October 9, 2014
For anyone driving through the northern Kentucky suburb of Villa Hills, it’s easy to spot the home of Dick and Debbie Mauntel. Their yard is the one that stands out. It’s perfectly manicured, beautifully landscaped, and bursting with color year-round. If you’re lucky, you’ll catch birds taking a dip in the stone birdbath. You might even hear the peaceful clinks from a wind chime made of vintage serving utensils.
Most likely, you’ll find the couple of 36 years sitting in their swing, taking it all in. “We’ve done things in stages,” Dick says. “We did the front yard first, then we did the backyard, and it’s come together.”
It’s come together so beautifully, the Villa Hills Garden Club named the property the 2014 Yard of the Year.
There are other stones in their gardens too. Many of them are engraved with words such as “gratitude,” “hope,” and “live.” Words that took on a whole new meaning for Dick and Debbie on Aug. 26, 2013 when, at age 59, Dick was diagnosed with rectal cancer.Both work in the medical field, and both knew they had to get ready for an aggressive fight. Debbie, a nurse at St. Elizabeth Health sytem, chose the team of physicians she wanted to care for her husband. She knew they wanted a physician from OHC. Dick and Debbie decided to place their hope in Dr. Doug Flora and Dr. Susan Feeney, both OHC physicians, who helped them navigate through their treatment choices, including a clinical trial drug which they believed would help Dick in his recovery.
“We discussed the idea of a clinical trial drug for about 60 seconds and basically said this was a no-brainer,” Dick explains. “Both of us being in the medical field, we really understood the importance of things like that. I thought, first of all, if it helped me, great. I was already at the bottom of the barrel. I was just diagnosed. At that point and time, you’re at your lowest and the only way to go is up. From that aspect, I definitely wanted to do it. And then I thought, even if it doesn’t help me, what OHC is doing could help someone five, ten, 15 years down the road. That was a win-win situation no matter how you looked at it.”
Dick and Debbie made the clinical trial the first step in their cancer care. And that’s exactly what experts at OHC recommend for the best chance at fighting and beating the disease. Patients who participate in trials are taking part in the advancement of science and medical care for themselves and for others.
“I can’t imagine people not wanting to be part of a clinical trial,” Dick says.
The patient-focused treatment plan included a clinical trial drug, additional chemotherapy, radiation, and surgery. Twelve months after his treatment, Dick is now in remission. The tumor is gone.
“I am sure the research drug had a lot to do with that. The cancer was vaporized.”
Getting there took incredible strength. The entire treatment took a toll on Dick’s body, including months of pain and weakness. “I couldn’t walk 10 feet without stopping and sitting down and catching my breath. After a few minutes I’d feel okay. I’d walk up the stairs and have to stop again,” he explains.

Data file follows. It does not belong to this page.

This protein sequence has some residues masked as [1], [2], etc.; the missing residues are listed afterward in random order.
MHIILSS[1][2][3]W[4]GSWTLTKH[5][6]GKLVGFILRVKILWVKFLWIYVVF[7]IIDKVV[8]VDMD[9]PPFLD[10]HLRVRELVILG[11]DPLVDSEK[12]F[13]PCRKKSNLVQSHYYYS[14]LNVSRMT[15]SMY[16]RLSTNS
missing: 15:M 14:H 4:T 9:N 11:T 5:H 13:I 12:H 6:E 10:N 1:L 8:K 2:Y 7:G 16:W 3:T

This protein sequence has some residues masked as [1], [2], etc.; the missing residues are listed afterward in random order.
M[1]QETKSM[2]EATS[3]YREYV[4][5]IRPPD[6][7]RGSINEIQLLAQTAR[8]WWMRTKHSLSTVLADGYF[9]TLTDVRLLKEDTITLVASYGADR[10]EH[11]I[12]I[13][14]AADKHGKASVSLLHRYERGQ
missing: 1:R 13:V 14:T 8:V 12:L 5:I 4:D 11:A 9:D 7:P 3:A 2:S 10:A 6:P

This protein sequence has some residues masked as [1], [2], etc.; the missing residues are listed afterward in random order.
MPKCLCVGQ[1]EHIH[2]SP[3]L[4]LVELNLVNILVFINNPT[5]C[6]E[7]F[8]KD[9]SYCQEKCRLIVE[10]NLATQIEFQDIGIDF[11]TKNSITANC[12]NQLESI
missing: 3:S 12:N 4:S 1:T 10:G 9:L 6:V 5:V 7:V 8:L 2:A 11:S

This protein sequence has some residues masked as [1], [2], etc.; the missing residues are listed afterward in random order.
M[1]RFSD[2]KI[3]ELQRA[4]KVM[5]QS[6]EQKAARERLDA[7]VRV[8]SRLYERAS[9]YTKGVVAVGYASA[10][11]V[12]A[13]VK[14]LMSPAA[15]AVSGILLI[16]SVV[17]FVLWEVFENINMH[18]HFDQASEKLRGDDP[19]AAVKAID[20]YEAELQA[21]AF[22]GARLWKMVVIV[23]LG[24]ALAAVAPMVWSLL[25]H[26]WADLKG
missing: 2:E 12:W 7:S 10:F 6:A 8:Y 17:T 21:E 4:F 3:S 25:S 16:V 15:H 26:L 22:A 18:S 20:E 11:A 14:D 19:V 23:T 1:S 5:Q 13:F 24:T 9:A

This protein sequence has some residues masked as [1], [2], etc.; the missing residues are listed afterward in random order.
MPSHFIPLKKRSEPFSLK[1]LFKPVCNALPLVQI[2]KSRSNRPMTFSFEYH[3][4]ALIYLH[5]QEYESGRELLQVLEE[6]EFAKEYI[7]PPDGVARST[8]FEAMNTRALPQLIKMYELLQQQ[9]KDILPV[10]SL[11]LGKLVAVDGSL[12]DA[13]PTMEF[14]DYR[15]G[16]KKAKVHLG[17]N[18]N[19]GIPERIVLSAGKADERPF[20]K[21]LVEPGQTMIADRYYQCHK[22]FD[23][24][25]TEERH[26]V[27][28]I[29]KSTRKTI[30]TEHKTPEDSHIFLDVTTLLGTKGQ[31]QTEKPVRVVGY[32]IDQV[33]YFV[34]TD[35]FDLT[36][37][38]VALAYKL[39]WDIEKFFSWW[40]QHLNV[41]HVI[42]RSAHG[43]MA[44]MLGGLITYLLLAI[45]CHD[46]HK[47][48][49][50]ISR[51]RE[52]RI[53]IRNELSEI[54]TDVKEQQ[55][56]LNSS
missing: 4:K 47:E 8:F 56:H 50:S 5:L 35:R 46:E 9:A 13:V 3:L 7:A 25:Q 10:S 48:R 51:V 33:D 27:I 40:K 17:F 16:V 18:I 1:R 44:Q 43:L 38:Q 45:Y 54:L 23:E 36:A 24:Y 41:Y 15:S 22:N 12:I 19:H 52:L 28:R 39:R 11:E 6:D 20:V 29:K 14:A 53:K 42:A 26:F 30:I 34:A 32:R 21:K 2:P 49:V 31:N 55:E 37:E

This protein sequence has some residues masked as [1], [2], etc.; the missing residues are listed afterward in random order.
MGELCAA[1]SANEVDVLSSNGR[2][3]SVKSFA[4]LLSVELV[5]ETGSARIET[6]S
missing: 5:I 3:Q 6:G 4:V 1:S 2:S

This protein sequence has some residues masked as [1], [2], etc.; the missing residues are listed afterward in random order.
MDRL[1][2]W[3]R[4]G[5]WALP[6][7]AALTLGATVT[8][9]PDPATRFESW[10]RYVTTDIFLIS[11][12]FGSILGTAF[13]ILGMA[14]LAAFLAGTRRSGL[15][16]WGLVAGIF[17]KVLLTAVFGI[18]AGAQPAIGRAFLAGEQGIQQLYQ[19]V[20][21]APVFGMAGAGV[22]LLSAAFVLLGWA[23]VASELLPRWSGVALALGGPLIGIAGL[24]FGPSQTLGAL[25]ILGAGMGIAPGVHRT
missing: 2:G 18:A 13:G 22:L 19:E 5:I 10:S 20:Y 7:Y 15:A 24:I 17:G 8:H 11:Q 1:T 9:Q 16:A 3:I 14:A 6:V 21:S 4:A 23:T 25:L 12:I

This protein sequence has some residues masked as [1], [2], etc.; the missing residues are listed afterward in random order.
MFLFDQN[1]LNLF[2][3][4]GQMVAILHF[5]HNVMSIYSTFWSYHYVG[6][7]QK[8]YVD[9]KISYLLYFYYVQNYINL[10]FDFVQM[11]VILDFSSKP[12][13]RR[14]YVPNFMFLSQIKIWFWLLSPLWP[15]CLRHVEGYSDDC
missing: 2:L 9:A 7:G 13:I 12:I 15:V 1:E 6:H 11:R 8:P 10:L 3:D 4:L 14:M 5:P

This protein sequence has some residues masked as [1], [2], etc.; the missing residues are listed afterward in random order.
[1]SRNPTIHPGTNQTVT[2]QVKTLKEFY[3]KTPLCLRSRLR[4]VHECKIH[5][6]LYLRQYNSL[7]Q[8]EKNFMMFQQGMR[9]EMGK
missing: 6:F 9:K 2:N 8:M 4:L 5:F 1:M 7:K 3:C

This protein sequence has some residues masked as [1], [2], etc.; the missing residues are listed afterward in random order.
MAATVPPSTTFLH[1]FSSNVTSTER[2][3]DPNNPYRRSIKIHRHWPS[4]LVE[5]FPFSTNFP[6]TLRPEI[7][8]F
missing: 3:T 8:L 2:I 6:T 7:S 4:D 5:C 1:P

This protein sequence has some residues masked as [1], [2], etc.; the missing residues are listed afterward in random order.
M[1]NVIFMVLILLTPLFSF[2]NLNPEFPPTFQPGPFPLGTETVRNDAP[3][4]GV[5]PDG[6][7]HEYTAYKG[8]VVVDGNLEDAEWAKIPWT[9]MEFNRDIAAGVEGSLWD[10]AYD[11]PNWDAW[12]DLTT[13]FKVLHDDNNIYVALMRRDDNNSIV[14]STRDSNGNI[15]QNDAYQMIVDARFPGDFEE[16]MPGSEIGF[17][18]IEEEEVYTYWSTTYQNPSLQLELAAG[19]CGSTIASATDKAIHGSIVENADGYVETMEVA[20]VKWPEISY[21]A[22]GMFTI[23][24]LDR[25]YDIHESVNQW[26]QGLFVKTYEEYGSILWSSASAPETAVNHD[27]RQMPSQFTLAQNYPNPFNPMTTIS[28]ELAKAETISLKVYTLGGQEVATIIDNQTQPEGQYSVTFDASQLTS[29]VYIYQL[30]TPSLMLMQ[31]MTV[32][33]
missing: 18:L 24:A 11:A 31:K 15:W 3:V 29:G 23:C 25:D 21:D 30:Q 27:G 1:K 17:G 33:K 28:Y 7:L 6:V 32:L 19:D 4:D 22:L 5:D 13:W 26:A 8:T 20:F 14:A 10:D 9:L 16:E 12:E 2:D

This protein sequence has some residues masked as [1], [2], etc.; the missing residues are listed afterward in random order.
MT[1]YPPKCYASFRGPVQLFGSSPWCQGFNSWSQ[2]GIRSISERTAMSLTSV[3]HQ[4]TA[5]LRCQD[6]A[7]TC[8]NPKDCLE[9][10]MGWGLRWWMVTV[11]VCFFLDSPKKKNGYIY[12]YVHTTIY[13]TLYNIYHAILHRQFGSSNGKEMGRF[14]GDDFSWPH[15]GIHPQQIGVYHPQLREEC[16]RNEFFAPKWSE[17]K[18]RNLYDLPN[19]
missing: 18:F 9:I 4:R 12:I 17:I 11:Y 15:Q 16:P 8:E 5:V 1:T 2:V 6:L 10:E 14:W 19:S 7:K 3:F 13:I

But during his darkest times, he found strength in his wife, Debbie; two sons; four grandchildren; and close friends.
“We were going through a really rough time,” shares Debbie. “I didn’t really feel like dealing with all these pots and flowers and bushes and vines.” Dick felt differently. “I looked at her and said, ‘When I look outside and see what you’ve created, it makes me happy.'”
“And that’s all I had to hear,” Debbie says smiling.
The journey Dick and Debbie took was not unlike the stages of their beautiful garden: seeking expert advice and a personalized plan of care; creating a vision of hope; and administering TLC (tender loving care).
“Under trying times, it was a very good experience to have someone sit there and listen to your concerns,” he says. “We feel like we had the best doctors, the best nurses, the best in everything at OHC. That really makes a big difference.”
Life is almost back to full bloom for the Mauntels. Dick is starting to get his strength back and hopes to return to work in the near future.
“I’m not going on Dancing with the Stars anytime soon, but I’m feeling better,” he laughs.
Dick and Debbie say they are both extremely thankful for their experience with OHC and know they will continue to stay positive.
“God, faith, and prayer is our mantra,” Debbie says. “We couldn’t have gotten through this without them.”Now they sit back, relax, enjoy their yard, and rejoice in the fact that everything at home is once again brimming with life.
Visit the OHC Clinical Trials section of our website to learn more. Before you enroll in a clinical trial, talk to your physician or nurse navigator. They can tell you about current and upcoming studies that match your situation, as well as any risks and benefits.Comments (2)